During his tenure with the federal government while performing SBIR/STTR related duties, Mr. Bond received both Vice President Gore’s “Hammer Award” (April 1999) and is also a 2001 SBIR Tibbetts Award winner.
Mr. Bond received his Bachelor of Science in chemical engineering from Tennessee Technological University (1983, Cookeville, TN), and a masters in engineering administration from George Washington University (1985, Washington, D.C.). He performed post-graduate work at the Defense Intelligence College and pre-doctoral work at the University of Alabama-Huntsville. Mr. Bond became a member of the Army Acquisition Corp (1996) and the Defense Acquisition Corp (2001) in the area of Systems Planning, Research, Development, and Engineering.
Mr. Michael G. Borrus
X/Seed Capital Management
Michael Borrus is the founding general partner of X/Seed Capital, a seed-focused early stage venture fund focused on breakthrough innovation. Prior to founding X/Seed, he was an Executive in Residence (EIR) at Mohr Davidow Ventures (MDV) in Silicon Valley.
Michael left his faculty position at UC Berkeley in 1999 to do a financial services start-up for the 5 years prior to joining MDV. He was Managing Director of the start-up, The Petkevich Group (TPG), a merchant bank providing financial advisory services and investment capital to growth companies in life sciences and technology. He led the technology banking group at Petkevich & Partners, TPG’s broker-dealer subsidiary, executing a variety of financial transactions from M&A and capital raising to spinouts and bankruptcy reorganization.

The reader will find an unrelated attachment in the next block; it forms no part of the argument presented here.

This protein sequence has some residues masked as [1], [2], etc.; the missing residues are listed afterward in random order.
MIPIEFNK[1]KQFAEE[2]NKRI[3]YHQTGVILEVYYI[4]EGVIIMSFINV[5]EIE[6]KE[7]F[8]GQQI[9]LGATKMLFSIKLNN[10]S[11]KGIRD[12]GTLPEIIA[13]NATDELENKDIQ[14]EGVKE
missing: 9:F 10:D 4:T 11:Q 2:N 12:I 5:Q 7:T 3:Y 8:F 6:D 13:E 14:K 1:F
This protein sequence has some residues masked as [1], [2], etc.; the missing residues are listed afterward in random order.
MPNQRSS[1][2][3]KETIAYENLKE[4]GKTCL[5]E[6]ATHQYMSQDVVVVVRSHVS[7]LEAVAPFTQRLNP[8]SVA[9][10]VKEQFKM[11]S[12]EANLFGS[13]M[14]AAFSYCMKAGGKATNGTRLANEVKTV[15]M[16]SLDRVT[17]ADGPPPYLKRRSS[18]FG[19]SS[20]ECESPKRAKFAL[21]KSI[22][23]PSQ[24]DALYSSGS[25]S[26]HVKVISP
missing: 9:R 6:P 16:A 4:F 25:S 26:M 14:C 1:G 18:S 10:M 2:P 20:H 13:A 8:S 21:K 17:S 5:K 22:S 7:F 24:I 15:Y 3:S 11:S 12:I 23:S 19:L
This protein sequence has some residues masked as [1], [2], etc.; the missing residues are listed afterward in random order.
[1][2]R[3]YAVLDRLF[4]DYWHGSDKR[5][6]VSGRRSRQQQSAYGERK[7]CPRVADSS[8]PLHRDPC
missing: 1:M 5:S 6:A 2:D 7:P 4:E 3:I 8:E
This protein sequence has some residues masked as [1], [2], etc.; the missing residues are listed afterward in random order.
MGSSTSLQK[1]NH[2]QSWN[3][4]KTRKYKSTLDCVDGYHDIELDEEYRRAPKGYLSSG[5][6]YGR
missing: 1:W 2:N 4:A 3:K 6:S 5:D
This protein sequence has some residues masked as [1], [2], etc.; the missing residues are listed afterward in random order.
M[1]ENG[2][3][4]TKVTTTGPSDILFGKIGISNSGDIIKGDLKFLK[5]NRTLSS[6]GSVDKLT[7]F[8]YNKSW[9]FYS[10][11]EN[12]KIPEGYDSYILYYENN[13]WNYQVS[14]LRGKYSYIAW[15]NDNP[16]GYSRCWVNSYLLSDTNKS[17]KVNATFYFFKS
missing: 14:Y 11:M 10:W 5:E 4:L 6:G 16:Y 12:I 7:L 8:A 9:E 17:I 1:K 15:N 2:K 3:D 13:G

Before TPG, Michael was Adjunct Professor in UC Berkeley's College of Engineering, Co-founder and Co-Director of the Berkeley Roundtable on the International Economy (BRIE) at the University of California, Berkeley, and a partner in Industry and Trade Strategies, a business consultancy. Much of his academic and consulting work has focused on how business models need to adjust to successfully commercialize new technologies, to exploit new market opportunities or to adapt to new competitors.
He is the author of three books and over 70 chapters, articles and monographs on a variety of topics including management of technology, high technology competition, international trade and investment, and financial strategies for technology companies. He is a frequent speaker before corporate and public audiences, and has appeared in numerous media outlets from CNN and NPR to Business Week and the New York Times.
Industry Associations: Michael serves on the Advisory Committee to the U.S. Government’s Advanced Technology Program (ATP), several National Academy of Science/National Research Council Steering Committees, the Board of Trustees of the National Center for Women and Information Technology, and is a Director of Geniisis Agents (a privately held company).
Education: Michael is an honors graduate of Harvard Law School, the University of California, Berkeley and Princeton University. He is a member of the California State Bar.
Dr. Gail H. Cassell
Harvard Medical School